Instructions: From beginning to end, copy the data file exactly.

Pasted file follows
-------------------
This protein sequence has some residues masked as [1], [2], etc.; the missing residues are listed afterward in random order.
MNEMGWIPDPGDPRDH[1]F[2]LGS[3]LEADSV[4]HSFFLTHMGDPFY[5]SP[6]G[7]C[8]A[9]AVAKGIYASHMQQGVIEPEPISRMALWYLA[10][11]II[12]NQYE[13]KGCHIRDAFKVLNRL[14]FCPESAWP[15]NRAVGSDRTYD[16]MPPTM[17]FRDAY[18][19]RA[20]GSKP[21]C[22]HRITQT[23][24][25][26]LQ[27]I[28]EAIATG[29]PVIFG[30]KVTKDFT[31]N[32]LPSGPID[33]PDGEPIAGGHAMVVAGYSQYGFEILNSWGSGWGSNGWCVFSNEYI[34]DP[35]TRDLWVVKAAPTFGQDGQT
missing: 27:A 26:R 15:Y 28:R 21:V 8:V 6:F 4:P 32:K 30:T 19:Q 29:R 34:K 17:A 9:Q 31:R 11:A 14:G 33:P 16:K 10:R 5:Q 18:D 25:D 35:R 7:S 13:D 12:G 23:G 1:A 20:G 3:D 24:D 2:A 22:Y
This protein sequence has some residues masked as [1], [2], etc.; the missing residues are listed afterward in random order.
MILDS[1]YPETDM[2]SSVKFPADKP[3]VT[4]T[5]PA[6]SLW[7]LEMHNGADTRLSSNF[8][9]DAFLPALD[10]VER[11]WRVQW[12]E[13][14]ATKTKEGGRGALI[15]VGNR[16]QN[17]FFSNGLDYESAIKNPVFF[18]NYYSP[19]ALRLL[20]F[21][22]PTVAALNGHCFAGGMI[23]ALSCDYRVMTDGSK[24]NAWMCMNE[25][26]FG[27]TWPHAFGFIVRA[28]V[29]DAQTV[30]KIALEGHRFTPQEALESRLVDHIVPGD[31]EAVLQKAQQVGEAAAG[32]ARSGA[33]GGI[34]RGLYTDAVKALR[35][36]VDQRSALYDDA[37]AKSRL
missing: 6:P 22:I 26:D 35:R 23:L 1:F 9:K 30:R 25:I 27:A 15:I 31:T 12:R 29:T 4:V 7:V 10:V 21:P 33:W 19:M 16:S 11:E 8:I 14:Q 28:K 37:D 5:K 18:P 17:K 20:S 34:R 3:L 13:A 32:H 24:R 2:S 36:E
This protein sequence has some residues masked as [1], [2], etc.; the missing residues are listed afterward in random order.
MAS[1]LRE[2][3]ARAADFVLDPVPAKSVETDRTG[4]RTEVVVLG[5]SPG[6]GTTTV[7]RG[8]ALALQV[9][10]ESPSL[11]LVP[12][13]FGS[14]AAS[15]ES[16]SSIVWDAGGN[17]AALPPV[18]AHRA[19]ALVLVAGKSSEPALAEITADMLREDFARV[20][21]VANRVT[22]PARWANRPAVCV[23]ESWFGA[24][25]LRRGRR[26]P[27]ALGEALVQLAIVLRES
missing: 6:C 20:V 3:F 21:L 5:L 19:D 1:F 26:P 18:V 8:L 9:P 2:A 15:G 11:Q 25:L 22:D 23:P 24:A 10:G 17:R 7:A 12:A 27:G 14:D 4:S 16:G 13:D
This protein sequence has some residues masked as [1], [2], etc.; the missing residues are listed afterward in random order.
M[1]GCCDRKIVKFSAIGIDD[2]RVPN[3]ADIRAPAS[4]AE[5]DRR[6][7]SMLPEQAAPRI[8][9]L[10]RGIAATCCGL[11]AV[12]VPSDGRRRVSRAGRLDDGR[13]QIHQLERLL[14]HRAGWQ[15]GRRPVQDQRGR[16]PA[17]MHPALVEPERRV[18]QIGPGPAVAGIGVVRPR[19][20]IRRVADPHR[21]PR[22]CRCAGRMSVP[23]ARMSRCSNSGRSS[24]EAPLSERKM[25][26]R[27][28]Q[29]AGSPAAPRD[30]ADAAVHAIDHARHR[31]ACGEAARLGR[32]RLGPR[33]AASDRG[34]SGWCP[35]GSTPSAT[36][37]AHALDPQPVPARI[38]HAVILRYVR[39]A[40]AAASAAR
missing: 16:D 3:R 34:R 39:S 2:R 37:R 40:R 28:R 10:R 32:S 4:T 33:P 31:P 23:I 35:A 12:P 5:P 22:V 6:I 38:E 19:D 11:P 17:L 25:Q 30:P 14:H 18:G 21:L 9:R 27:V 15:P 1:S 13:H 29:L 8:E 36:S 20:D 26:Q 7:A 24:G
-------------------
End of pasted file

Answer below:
This protein sequence has some residues masked as [1], [2], etc.; the missing residues are listed afterward in random order.
MNEMGWIPDPGDPRDH[1]F[2]LGS[3]LEADSV[4]HSFFLTHMGDPFY[5]SP[6]G[7]C[8]A[9]AVAKGIYASHMQQGVIEPEPISRMALWYLA[10][11]II[12]NQYE[13]KGCHIRDAFKVLNRL[14]FCPESAWP[15]NRAVGSDRTYD[16]MPPTM[17]FRDAY[18][19]RA[20]GSKP[21]C[22]HRITQT[23][24][25][26]LQ[27]I[28]EAIATG[29]PVIFG[30]KVTKDFT[31]N[32]LPSGPID[33]PDGEPIAGGHAMVVAGYSQYGFEILNSWGSGWGSNGWCVFSNEYI[34]DP[35]TRDLWVVKAAPTFGQDGQT
missing: 27:A 26:R 15:Y 28:R 21:V 8:V 6:F 4:P 32:K 30:T 19:Q 29:R 34:K 17:A 9:Q 31:R 11:A 14:G 33:P 16:K 10:R 5:Q 18:D 25:D 35:R 7:S 13:D 12:G 23:G 1:A 20:G 3:D 24:D 2:A 22:Y
This protein sequence has some residues masked as [1], [2], etc.; the missing residues are listed afterward in random order.
MILDS[1]YPETDM[2]SSVKFPADKP[3]VT[4]T[5]PA[6]SLW[7]LEMHNGADTRLSSNF[8][9]DAFLPALD[10]VER[11]WRVQW[12]E[13][14]ATKTKEGGRGALI[15]VGNR[16]QN[17]FFSNGLDYESAIKNPVFF[18]NYYSP[19]ALRLL[20]F[21][22]PTVAALNGHCFAGGMI[23]ALSCDYRVMTDGSK[24]NAWMCMNE[25][26]FG[27]TWPHAFGFIVRA[28]V[29]DAQTV[30]KIALEGHRFTPQEALESRLVDHIVPGD[31]EAVLQKAQQVGEAAAG[32]ARSGA[33]GGI[34]RGLYTDAVKALR[35][36]VDQRSALYDDA[37]AKSRL
missing: 6:P 22:I 26:D 35:R 23:L 1:F 9:K 30:R 25:I 27:A 15:I 31:T 12:R 29:T 4:V 7:V 10:V 21:P 33:W 19:M 16:S 11:E 8:I 14:Q 28:K 37:D 5:K 18:P 17:K 20:S 34:R 3:L 13:A 32:H 24:R 2:S 36:E
This protein sequence has some residues masked as [1], [2], etc.; the missing residues are listed afterward in random order.
MAS[1]LRE[2][3]ARAADFVLDPVPAKSVETDRTG[4]RTEVVVLG[5]SPG[6]GTTTV[7]RG[8]ALALQV[9][10]ESPSL[11]LVP[12][13]FGS[14]AAS[15]ES[16]SSIVWDAGGN[17]AALPPV[18]AHRA[19]ALVLVAGKSSEPALAEITADMLREDFARV[20][21]VANRVT[22]PARWANRPAVCV[23]ESWFGA[24][25]LRRGRR[26]P[27]ALGEALVQLAIVLRES
missing: 6:C 20:V 3:F 21:L 5:L 19:D 1:F 26:P 18:V 8:L 9:P 2:A 15:G 11:Q 25:L 22:D 23:P 24:A 10:G 17:R 7:A 12:A 27:G 14:D 4:S 16:G 13:D
This protein sequence has some residues masked as [1], [2], etc.; the missing residues are listed afterward in random order.
M[1]GCCDRKIVKFSAIGIDD[2]RVPN[3]ADIRAPAS[4]AE[5]DRR[6][7]SMLPEQAAPRI[8][9]L[10]RGIAATCCGL[11]AV[12]VPSDGRRRVSRAGRLDDGR[13]QIHQLERLL[14]HRAGWQ[15]GRRPVQDQRGR[16]PA[17]MHPALVEPERRV[18]QIGPGPAVAGIGVVRPR[19][20]IRRVADPHR[21]PR[22]CRCAGRMSVP[23]ARMSRCSNSGRSS[24]EAPLSERKM[25][26]R[27][28]Q[29]AGSPAAPRD[30]ADAAVHAIDHARHR[31]ACGEAARLGR[32]RLGPR[33]AASDRG[34]SGWCP[35]GSTPSAT[36][37]AHALDPQPVPARI[38]HAVILRYVR[39]A[40]AAASAAR
missing: 16:D 3:R 34:R 39:S 2:R 37:R 40:R 28:R 10:R 32:S 4:T 33:P 31:P 23:I 35:A 12:P 5:P 22:V 6:I 38:E 19:D 11:P 17:L 25:Q 30:P 14:H 18:G 21:L 9:R 27:V 15:P 1:S 13:H 29:L 8:E 36:S 20:D 26:Q 7:A 24:G